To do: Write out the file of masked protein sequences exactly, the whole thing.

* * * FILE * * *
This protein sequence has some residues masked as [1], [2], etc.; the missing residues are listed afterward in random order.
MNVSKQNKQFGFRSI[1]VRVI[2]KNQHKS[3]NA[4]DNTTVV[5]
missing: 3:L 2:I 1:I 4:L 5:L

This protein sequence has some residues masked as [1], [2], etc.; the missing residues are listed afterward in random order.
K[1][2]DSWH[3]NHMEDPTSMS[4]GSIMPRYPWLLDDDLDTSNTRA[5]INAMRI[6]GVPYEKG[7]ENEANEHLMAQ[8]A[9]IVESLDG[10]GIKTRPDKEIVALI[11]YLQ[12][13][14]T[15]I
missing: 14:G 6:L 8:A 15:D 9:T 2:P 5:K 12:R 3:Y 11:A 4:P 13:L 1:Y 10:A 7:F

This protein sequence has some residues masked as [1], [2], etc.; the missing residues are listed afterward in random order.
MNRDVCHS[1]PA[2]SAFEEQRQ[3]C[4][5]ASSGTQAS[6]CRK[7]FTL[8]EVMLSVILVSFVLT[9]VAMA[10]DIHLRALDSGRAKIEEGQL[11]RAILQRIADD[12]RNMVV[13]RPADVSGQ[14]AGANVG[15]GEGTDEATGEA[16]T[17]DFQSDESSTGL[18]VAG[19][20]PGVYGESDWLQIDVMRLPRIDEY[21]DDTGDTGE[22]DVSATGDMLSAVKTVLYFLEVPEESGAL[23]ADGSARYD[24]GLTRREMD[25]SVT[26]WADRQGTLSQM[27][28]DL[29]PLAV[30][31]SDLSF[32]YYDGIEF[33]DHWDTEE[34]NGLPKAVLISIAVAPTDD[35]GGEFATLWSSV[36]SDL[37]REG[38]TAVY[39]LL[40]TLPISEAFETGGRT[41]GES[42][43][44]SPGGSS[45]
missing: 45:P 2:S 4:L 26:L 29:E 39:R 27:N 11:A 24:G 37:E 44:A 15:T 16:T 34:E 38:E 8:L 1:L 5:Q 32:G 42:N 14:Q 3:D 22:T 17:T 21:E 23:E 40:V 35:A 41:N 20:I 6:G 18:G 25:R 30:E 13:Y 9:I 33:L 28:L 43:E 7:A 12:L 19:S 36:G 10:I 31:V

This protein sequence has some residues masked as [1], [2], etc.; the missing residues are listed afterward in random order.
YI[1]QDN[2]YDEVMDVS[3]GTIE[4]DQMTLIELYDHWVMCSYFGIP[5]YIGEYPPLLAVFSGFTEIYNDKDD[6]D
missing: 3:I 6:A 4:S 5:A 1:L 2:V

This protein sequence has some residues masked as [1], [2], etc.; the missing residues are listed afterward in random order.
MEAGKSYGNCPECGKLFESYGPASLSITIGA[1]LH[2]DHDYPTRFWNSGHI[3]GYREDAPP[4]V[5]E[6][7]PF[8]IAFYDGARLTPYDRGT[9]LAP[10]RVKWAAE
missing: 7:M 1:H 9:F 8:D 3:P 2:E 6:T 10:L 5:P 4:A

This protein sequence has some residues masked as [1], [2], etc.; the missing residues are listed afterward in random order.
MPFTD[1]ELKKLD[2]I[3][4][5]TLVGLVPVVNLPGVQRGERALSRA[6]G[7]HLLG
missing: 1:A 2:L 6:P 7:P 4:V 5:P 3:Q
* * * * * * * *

This protein sequence has some residues masked as [1], [2], etc.; the missing residues are listed afterward in random order.
MNVSKQNKQFGFRSI[1]VRVI[2]KNQHKS[3]NA[4]DNTTVV[5]
missing: 3:L 2:I 1:I 4:L 5:L

This protein sequence has some residues masked as [1], [2], etc.; the missing residues are listed afterward in random order.
K[1][2]DSWH[3]NHMEDPTSMS[4]GSIMPRYPWLLDDDLDTSNTRA[5]INAMRI[6]GVPYEKG[7]ENEANEHLMAQ[8]A[9]IVESLDG[10]GIKTRPDKEIVALI[11]YLQ[12][13][14]T[15]I
missing: 14:G 6:L 8:A 15:D 9:T 2:P 5:K 12:R 3:Y 11:A 4:P 13:L 1:Y 10:A 7:F

This protein sequence has some residues masked as [1], [2], etc.; the missing residues are listed afterward in random order.
MNRDVCHS[1]PA[2]SAFEEQRQ[3]C[4][5]ASSGTQAS[6]CRK[7]FTL[8]EVMLSVILVSFVLT[9]VAMA[10]DIHLRALDSGRAKIEEGQL[11]RAILQRIADD[12]RNMVV[13]RPADVSGQ[14]AGANVG[15]GEGTDEATGEA[16]T[17]DFQSDESSTGL[18]VAG[19][20]PGVYGESDWLQIDVMRLPRIDEY[21]DDTGDTGE[22]DVSATGDMLSAVKTVLYFLEVPEESGAL[23]ADGSARYD[24]GLTRREMD[25]SVT[26]WADRQGTLSQM[27][28]DL[29]PLAV[30][31]SDLSF[32]YYDGIEF[33]DHWDTEE[34]NGLPKAVLISIAVAPTDD[35]GGEFATLWSSV[36]SDL[37]REG[38]TAVY[39]LL[40]TLPISEAFETGGRT[41]GES[42][43][44]SPGGSS[45]
missing: 45:P 2:S 4:L 26:L 29:E 39:R 27:N 11:A 24:G 37:E 44:A 15:T 16:T 34:E 38:E 8:L 1:L 5:Q 32:G 42:N 14:Q 3:D 22:T 17:T 21:E 23:E 40:V 35:A 41:N 20:I 6:G 18:G 25:R 30:E 13:Y 9:I 33:L 28:L 43:E 7:A 12:L 19:S 36:G 10:I 31:V

This protein sequence has some residues masked as [1], [2], etc.; the missing residues are listed afterward in random order.
YI[1]QDN[2]YDEVMDVS[3]GTIE[4]DQMTLIELYDHWVMCSYFGIP[5]YIGEYPPLLAVFSGFTEIYNDKDD[6]D
missing: 3:I 6:A 4:S 5:A 1:L 2:V

This protein sequence has some residues masked as [1], [2], etc.; the missing residues are listed afterward in random order.
MEAGKSYGNCPECGKLFESYGPASLSITIGA[1]LH[2]DHDYPTRFWNSGHI[3]GYREDAPP[4]V[5]E[6][7]PF[8]IAFYDGARLTPYDRGT[9]LAP[10]RVKWAAE
missing: 7:M 1:H 9:F 8:D 3:P 2:E 6:T 10:L 5:P 4:A

This protein sequence has some residues masked as [1], [2], etc.; the missing residues are listed afterward in random order.
MPFTD[1]ELKKLD[2]I[3][4][5]TLVGLVPVVNLPGVQRGERALSRA[6]G[7]HLLG
missing: 1:A 2:L 6:P 7:P 4:V 5:P 3:Q